There are no shortenings and return cuts. The growth of the branches is checked by the terminal bud (which is also fruit-bearing) and by the fruiting itself: the weight of the fruits causes long branches to bend downwards, favouring the flower differentiation of the dorsal buds.


Pruning low vase form apple trees

The traditional shape of the apple tree is the low vase, which is more manageable from the ground and goes into production earlier than the tall vase form. The stem remains about 50 cm from the ground, with 3 or 4 main branches with various sub-branches extending out from it. The crown looks balanced and is beautiful to look at.

The low vase shape is out of use in intensive systems, as it is not very well-suited to mechanisation. It is more suitable, however, for orchards with planting layouts at least 5×4 m wide, for small orchards and in hilly areas, or for private gardens.


Pruning  spindle apple trees

The spindle is one of the most used forms in productive apple growing, even in very intensive systems, despite being a (small) form of cultivation in volume. It ensures good exposure to light and facilitates harvesting.

It has a central axis up to 2.5-3 m high with branches, spurs and crown shoots of greater size and length at the bottom and shorter at the top. Both the central axis and the stage of the 3-4 lateral branches, inserted in a spiral 40-80 cm from the ground, must take on a conical shape. The branches will have an ascending top limited by the return cut., Right after the first year of growth, the top of the stripling will be deviated precisely with a return cut for one year in one direction and the following year in the opposite direction.

In the spindle training system, the pronounced density in the plant is made possible using a ‘dwarfing‘ rootstock. The disadvantage is that the root system remains quite contained, so it will be necessary to continue watering the plants during full production.


Pruning espalier apple trees

Espalier training is also adopted in the cultivation of apple trees, to allow for greater mechanisation, and requires more careful and rigorous pruning.

In particular, growers adopt a technique similar to the ‘double upside down’ Guyot used in vine cultivation. About half a metre from the ground, cut the central stripling and bend two branches so that they grow horizontally in  opposite directions.

In this form of farming, it is necessary to create a scaffold with poles and wires, which acts as a brace for the two lateral branches through the ligatures. On each branch, 2-3 mixed branches will grow vertically with crown shoots and fruit spurs which will produce fruit together with the tops of the branches themselves, left free to develop upwards in the terminal part to regain apical dominance.

Another form of – perfectly vertical and super intensive due to strong mechanisation – espalier training includes a columnar axis. It can be considered an evolution of flat fan-trained cultivation, also called palmette-trained cultivation, used for other plants.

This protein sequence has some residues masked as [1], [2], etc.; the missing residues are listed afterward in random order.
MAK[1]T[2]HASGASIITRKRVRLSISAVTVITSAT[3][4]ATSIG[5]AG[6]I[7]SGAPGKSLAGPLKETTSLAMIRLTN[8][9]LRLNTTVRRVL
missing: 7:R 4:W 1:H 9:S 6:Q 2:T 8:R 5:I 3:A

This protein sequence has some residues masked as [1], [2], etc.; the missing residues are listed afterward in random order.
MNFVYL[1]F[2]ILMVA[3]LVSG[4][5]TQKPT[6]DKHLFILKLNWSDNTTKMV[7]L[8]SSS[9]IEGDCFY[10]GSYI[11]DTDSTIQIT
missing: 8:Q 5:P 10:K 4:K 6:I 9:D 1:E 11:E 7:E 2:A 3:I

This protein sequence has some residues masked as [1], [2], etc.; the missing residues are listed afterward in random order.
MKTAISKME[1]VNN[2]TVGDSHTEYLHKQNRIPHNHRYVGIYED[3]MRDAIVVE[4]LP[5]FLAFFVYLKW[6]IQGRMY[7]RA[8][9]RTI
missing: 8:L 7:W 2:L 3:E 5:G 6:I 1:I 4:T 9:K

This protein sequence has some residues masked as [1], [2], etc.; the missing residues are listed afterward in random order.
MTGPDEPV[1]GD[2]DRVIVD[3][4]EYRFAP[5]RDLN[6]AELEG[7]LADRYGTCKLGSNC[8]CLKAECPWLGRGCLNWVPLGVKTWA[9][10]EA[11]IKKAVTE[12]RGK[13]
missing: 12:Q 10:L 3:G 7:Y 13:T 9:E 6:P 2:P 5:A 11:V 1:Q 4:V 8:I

Pruning apple trees for production

The way apple trees are pruned for production mainly depends on the variety that the plant belongs to. The substantial difference is on which branches (and in which year) the apples are predominantly produced. There are four varietal groups, which require different pruning cuts.

The Renetta, for example, is the most representative of the Type II varieties, which bear fruit mainly on branches of many years of age and require ‘long’ pruning. Another very widespread and well-known apple, the Golden Delicious, belongs to Type III, which includes varieties that bear fruit on fruit spurs, crown shoots, and mixed branches and easily adapt to various forms of pruning.

Another classification is based on the tendency of the varieties to produce on spurs with a subdivision into a standard group (Golden Delicious, Fuji, Gala, Granny Smith), a semi-spur group (Braeburn, Early Red One, Goldrush and Gold Chief ), and a spur group (Red Chief).


Here’s a fun fact: the apple is not the real fruit!

From a botanical point of view, the actual apple is a ‘false fruit’. In fact, we are used to considering the pulp between the peel and the core the fruit of the apple tree. Instead, the swelling of the floral ‘receptacle‘ – the name of the pulpy part we eat – is not a fruit: the real one fruit is the core, which holds the seeds.


Pruning ornamental flower apple trees

The flower apple tree (Malus Red Sentinel) is a hybrid of New Zealand origin. It is a full-fledged apple tree: it produces edible fruits, but in miniature. Therefore, it is grown only for ornamental purposes. It can also be planted in a pot on the terrace as, like the ‘large’ apple tree, it resists the winter cold.

In spring it has abundant flowering with pink buds which open into white flowers. In summer, small fruits with a diameter of about 2.5 cm will form in clusters, which will then change from an initial orange colour to bright red when ripe in autumn.

It is not necessary to prune flower apple trees, apart from removing any dry or damaged branches in winter. They can be left free to grow.

The most suitable Campagnola tools for apple tree pruning

Once the farming phase has been completed, after the third year of age, apple trees have developed fully. Therefore, in production or reform pruning (if it is necessary to rejuvenate the plants, or make them resume their training form), in addition to shears tools capable of also cutting branches of a larger diameter are needed.

Manual tools, such as the S30 fixed-bladed hand saw  or the S21 curved anvil-cut hand lopper, are particularly useful.

The handy T-CAT M and T-FOX electric chain pruners (with plug-in battery) allow the cutting of branches of 8 and 10 cm in diameter respectively.

Older trees have thicker and taller branches; therefore, a tool such as the T-REX electric chain pruner mounted on a telescopic extension pole (160-240 or 250-300 cm) is needed to carry out pruning in total safety up to 21 cm in diameter while the operator keeps his or her feet firmly on the ground. The STARK L electric shear with plug-in battery or the VICTORY pneumatic shear can also be mounted on a telescopic extension pole.

Among the pneumatic tools, the LASER chain pruner with 8” carving bar and the LINX chain pruner with the same bar for extension pole make for more intense and prolonged work sessions and are valid substitutes for branch chainsaws up to 20 cm in diameter, as they do not transmit vibrations and do not emit exhaust gases. Lastly, we highlight the STAR 50 pneumatic lopper and the F/6 U version with hooked blade, which hooks the branch to be cut.

For further information on Campagnola tools, you can consult the online catalogue, use the contact section of this site, or contact the official network of local distributors, where you can view and purchase our tools, accessories, and spare parts.